- Cape student sues, accuses school officials of slamming her to ground multiple times (04/28/16)45
- Bob Evans restaurant in Cape Girardeau among chain's 21 closings (04/26/16)9
- Missouri House votes to allow concealed weapons without permits (04/28/16)6
- Two hurt in motorcycle wreck on Interstate 55 (04/25/16)1
- Law firm requests information about Cape's traffic cameras (04/25/16)2
- Local lawmakers split over failed medical marijuana bill; voters may have a say (04/26/16)19
- Police report filed, but no charges in incident at Cape Central (04/29/16)35
- Tanker truck catches fire near Oak Ridge (04/24/16)7
- Local company makes eco-friendly kitty litter that cuts cat-box smell (04/25/16)
- Senator introduces bill for I-57 that would connect Sikeston with Little Rock (04/28/16)4
Bradley pitches in for Carnahan campaign
ST. LOUIS -- With only days before the election, Missouri Senate candidates are bringing in outside help to sway voters.
Former U.S. Sen. Bill Bradley came to St. Louis Wednesday to help fellow Democrat Sen. Jean Carnahan in her quest for election to the final four years of the term won posthumously by her husband, Gov. Mel Carnahan, who died in a plane crash before Election Day in 2000.
"This is a top priority for me in this last week. I think this is the most important Senate race in the country," said Bradley, a native of Crystal City, Mo.
The pair spoke about Carnahan's work on health care issues at Barnes-Jewish Hospital to a crowd of 50 doctors, nurses and staff.
Bradley, who made an unsuccessful bid for the Democratic presidential nomination in 2000, has been traveling the country in recent weeks, endorsing other candidates. He was a U.S. senator from New Jersey from 1979 to 1997.
Bradley said normally, he would have made up to 50 national appearances, but he has scaled back to fewer than 10 stops this year. He said it allows him to focus on certain races, such as the one for Missouri's Senate seat. The race could determine control of the Senate.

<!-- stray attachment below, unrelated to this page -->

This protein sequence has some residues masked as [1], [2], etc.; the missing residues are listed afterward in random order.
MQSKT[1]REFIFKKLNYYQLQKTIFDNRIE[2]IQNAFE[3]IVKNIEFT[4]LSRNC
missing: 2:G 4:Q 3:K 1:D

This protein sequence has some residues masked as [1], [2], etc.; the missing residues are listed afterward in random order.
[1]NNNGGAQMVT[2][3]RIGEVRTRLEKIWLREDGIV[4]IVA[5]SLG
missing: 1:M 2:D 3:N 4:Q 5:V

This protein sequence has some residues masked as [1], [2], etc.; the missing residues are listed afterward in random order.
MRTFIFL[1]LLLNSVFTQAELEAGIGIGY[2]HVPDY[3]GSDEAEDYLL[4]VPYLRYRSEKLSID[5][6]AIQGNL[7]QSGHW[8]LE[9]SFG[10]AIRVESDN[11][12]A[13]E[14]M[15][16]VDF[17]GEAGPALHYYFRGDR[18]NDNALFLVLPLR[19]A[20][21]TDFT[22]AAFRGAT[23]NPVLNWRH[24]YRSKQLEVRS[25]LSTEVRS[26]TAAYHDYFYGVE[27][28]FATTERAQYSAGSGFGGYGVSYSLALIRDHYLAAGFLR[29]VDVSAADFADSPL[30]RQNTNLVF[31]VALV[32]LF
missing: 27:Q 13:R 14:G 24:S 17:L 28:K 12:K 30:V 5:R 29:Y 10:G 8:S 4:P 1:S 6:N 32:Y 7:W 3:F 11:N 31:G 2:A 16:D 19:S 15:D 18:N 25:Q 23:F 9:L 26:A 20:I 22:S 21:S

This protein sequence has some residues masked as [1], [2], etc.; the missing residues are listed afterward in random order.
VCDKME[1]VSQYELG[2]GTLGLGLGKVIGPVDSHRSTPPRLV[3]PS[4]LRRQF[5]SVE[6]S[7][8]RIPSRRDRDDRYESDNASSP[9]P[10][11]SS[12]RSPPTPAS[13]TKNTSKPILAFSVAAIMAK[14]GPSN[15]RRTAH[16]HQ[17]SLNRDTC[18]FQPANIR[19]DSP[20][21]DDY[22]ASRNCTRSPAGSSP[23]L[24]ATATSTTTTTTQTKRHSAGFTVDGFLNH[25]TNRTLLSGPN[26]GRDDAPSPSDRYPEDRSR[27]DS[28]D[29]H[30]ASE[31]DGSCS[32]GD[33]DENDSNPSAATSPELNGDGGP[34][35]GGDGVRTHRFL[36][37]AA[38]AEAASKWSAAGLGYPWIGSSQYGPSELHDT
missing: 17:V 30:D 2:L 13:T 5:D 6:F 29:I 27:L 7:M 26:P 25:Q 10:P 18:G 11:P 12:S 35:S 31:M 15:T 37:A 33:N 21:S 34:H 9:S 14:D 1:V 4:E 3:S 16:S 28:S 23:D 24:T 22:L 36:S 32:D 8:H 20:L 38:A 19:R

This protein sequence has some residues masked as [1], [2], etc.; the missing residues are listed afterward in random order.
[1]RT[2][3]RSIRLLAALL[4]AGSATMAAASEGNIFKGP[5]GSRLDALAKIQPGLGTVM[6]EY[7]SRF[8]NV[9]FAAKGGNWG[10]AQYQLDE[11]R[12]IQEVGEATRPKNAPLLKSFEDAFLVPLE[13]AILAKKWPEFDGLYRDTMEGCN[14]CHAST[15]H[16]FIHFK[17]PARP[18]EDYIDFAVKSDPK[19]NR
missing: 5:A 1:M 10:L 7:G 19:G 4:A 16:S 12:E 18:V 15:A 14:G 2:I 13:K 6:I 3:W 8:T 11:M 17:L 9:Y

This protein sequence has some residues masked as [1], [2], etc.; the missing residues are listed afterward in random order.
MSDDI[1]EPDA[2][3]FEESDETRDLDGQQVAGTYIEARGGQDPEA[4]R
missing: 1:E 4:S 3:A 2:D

"This is the state I was born in and a state I care about," Bradley said.
Carnahan has achieved much for the average American, especially in the realm of health care, in her two years in the Senate, Bradley said.
In her remarks to the crowd, Carnahan said she supported legislation that creates health care alliances to help small businesses afford plans for employees. She also mentioned her cosponsorship of a prescription drug benefit bill that guarantees seniors benefits under Medicare, as well as the Nursing Reinvestment Act, which provides scholarships to study nursing in exchange for service.
Bradley's appearance only adds to the growing list of political stars traveling throughout the state this week.
"I don't know who other campaigns are bringing in, but nobody's taller than I am," said the six-foot-five former basketball star.
On Tuesday, former President George Bush appeared in Springfield for Republican challenger Jim Talent.
Former New York City Mayor Rudolph Giuliani stopped in Kansas City Wednesday in support of Talent and Republican candidates in Kansas.
A Carnahan stop in Kansas City Thursday will include appearances by Sen. Joseph Lieberman, D-Conn. and Rep. John Conyers Jr., D-Mich. Lieberman will also be in Columbia with Carnahan later in the day.